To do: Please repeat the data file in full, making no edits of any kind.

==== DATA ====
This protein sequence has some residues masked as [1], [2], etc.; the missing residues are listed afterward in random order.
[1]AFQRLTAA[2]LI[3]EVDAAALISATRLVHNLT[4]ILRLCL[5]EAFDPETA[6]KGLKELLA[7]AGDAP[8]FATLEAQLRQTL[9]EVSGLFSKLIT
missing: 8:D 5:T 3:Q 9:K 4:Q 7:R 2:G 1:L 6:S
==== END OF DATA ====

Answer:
This protein sequence has some residues masked as [1], [2], etc.; the missing residues are listed afterward in random order.
[1]AFQRLTAA[2]LI[3]EVDAAALISATRLVHNLT[4]ILRLCL[5]EAFDPETA[6]KGLKELLA[7]AGDAP[8]FATLEAQLRQTL[9]EVSGLFSKLIT
missing: 8:D 5:T 3:Q 9:K 4:Q 7:R 2:G 1:L 6:S